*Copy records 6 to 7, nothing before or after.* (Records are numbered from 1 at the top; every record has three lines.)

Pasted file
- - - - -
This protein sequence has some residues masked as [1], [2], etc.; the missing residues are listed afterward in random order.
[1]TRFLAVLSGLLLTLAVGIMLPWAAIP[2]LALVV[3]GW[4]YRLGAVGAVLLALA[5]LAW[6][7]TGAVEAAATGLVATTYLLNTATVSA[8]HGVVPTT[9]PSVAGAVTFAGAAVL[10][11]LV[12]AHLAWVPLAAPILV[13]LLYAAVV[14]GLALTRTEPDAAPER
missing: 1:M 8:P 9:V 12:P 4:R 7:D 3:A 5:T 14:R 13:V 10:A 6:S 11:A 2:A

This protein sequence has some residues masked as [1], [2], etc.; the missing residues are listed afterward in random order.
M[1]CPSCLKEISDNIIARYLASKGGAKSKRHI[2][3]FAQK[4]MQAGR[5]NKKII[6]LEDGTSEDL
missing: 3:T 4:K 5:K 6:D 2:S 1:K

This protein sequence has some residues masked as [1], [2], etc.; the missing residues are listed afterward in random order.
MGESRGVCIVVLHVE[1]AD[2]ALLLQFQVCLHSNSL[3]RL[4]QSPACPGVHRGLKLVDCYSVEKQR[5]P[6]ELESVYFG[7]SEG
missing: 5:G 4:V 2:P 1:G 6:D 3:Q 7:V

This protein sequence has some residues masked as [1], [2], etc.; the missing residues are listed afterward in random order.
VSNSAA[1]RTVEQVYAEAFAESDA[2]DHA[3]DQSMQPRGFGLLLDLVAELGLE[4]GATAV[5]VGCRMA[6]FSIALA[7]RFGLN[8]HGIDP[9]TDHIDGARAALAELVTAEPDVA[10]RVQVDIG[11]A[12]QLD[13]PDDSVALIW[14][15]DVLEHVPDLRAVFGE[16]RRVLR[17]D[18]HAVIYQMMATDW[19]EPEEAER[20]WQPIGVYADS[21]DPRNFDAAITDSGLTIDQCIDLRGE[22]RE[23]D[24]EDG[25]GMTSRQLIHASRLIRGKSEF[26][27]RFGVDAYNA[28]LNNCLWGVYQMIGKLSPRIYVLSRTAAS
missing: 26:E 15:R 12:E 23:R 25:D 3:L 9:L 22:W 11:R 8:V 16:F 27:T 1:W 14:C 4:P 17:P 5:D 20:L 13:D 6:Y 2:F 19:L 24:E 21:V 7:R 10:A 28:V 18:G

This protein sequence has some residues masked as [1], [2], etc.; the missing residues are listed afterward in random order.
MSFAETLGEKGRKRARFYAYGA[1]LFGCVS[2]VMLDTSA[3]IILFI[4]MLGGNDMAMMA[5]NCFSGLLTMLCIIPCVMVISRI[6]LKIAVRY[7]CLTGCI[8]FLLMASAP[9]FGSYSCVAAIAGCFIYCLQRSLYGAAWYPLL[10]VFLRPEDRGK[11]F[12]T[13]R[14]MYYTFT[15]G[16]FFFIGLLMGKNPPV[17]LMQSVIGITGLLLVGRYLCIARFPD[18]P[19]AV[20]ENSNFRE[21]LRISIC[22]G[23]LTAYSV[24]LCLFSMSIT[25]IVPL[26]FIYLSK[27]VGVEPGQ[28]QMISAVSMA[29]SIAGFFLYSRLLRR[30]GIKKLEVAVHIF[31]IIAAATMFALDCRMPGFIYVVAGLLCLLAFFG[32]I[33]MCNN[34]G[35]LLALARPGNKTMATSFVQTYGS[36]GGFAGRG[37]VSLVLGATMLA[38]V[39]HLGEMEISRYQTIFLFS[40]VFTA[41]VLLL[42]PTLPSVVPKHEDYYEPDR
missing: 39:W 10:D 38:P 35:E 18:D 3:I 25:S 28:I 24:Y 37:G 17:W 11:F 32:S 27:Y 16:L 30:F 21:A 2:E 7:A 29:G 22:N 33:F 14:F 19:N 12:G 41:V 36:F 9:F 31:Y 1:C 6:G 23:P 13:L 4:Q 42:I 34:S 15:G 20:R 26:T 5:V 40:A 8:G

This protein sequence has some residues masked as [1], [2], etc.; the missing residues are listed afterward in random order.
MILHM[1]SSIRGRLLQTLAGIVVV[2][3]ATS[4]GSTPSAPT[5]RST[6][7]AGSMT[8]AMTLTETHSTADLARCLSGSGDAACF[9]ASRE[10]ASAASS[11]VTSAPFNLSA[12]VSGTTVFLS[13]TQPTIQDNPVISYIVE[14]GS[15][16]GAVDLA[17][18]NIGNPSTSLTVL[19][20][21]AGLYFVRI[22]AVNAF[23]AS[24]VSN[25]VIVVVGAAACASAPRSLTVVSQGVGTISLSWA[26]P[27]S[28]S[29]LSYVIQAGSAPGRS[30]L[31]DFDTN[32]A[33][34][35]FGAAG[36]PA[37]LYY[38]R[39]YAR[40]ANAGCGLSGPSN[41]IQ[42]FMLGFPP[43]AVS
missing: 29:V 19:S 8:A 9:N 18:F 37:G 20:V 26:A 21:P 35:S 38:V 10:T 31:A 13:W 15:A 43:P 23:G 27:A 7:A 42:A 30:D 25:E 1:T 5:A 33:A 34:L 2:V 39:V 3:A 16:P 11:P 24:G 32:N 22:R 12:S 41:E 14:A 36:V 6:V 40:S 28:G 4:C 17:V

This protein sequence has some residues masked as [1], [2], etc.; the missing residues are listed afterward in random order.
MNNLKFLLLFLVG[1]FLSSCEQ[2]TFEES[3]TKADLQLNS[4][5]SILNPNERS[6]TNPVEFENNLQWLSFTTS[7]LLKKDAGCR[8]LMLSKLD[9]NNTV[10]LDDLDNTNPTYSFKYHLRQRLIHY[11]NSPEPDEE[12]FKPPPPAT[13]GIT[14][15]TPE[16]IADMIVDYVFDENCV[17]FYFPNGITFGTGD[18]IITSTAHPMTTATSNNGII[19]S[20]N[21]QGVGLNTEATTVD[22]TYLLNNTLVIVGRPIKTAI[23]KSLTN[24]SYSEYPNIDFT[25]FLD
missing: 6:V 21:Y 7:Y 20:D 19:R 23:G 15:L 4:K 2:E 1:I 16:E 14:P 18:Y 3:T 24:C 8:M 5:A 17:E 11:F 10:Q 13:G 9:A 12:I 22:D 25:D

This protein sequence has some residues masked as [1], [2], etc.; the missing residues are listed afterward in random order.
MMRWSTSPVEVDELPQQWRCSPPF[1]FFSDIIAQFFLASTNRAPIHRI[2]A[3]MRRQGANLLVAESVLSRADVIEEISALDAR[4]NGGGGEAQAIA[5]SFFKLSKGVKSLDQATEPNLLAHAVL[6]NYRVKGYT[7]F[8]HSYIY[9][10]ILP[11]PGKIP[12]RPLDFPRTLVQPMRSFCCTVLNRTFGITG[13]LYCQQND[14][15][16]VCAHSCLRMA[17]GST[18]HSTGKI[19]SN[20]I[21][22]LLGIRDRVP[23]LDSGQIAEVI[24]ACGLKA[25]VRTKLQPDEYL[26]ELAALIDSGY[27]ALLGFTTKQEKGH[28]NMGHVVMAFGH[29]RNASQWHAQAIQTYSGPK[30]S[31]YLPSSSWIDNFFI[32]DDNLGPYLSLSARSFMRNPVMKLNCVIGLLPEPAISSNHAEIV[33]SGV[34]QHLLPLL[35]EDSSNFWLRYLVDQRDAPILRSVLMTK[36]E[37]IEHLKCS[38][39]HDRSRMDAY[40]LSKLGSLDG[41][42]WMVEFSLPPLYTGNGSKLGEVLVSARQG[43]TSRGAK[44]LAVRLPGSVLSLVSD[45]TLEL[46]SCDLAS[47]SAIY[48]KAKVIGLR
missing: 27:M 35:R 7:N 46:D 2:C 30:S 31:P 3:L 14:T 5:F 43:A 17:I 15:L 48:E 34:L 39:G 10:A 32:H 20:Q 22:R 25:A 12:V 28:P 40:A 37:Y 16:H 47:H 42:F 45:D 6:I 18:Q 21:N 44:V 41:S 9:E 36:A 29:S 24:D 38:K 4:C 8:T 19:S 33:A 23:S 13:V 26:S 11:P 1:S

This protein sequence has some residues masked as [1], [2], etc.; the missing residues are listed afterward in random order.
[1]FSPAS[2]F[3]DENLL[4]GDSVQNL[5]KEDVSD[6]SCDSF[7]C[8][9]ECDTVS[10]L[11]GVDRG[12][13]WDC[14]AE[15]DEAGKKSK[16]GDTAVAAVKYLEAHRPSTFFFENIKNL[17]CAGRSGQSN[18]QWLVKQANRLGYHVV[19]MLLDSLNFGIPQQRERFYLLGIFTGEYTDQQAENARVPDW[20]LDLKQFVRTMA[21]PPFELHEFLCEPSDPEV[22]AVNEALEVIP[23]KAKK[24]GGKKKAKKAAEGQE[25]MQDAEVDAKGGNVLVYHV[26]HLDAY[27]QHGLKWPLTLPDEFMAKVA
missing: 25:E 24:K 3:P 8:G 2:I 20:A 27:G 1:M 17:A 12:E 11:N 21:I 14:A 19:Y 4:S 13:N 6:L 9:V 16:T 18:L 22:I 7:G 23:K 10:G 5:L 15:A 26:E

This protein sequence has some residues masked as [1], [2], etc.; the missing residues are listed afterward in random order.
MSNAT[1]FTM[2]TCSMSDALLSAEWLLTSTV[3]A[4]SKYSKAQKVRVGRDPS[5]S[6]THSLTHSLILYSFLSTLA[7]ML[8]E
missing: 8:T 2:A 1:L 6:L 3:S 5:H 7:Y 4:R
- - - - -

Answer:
This protein sequence has some residues masked as [1], [2], etc.; the missing residues are listed afterward in random order.
MILHM[1]SSIRGRLLQTLAGIVVV[2][3]ATS[4]GSTPSAPT[5]RST[6][7]AGSMT[8]AMTLTETHSTADLARCLSGSGDAACF[9]ASRE[10]ASAASS[11]VTSAPFNLSA[12]VSGTTVFLS[13]TQPTIQDNPVISYIVE[14]GS[15][16]GAVDLA[17][18]NIGNPSTSLTVL[19][20][21]AGLYFVRI[22]AVNAF[23]AS[24]VSN[25]VIVVVGAAACASAPRSLTVVSQGVGTISLSWA[26]P[27]S[28]S[29]LSYVIQAGSAPGRS[30]L[31]DFDTN[32]A[33][34][35]FGAAG[36]PA[37]LYY[38]R[39]YAR[40]ANAGCGLSGPSN[41]IQ[42]FMLGFPP[43]AVS
missing: 29:V 19:S 8:A 9:N 18:F 37:G 20:V 26:A 21:P 35:S 38:V 10:T 31:A 13:W 15:A 43:P 23:G 27:A 7:A 42:A 30:D 25:E 1:T 5:A 33:A 34:L 2:V 39:V 3:A 16:P 11:P 24:G 32:N 22:R 12:S 41:E 14:A 36:V 6:V 40:S 28:G 4:C 17:V

This protein sequence has some residues masked as [1], [2], etc.; the missing residues are listed afterward in random order.
MNNLKFLLLFLVG[1]FLSSCEQ[2]TFEES[3]TKADLQLNS[4][5]SILNPNERS[6]TNPVEFENNLQWLSFTTS[7]LLKKDAGCR[8]LMLSKLD[9]NNTV[10]LDDLDNTNPTYSFKYHLRQRLIHY[11]NSPEPDEE[12]FKPPPPAT[13]GIT[14][15]TPE[16]IADMIVDYVFDENCV[17]FYFPNGITFGTGD[18]IITSTAHPMTTATSNNGII[19]S[20]N[21]QGVGLNTEATTVD[22]TYLLNNTLVIVGRPIKTAI[23]KSLTN[24]SYSEYPNIDFT[25]FLD
missing: 6:V 21:Y 7:Y 20:D 19:R 23:G 15:L 4:K 2:E 1:I 16:E 14:P 18:Y 3:T 24:C 8:M 5:A 17:E 11:F 10:Q 13:G 9:A 12:I 22:D 25:D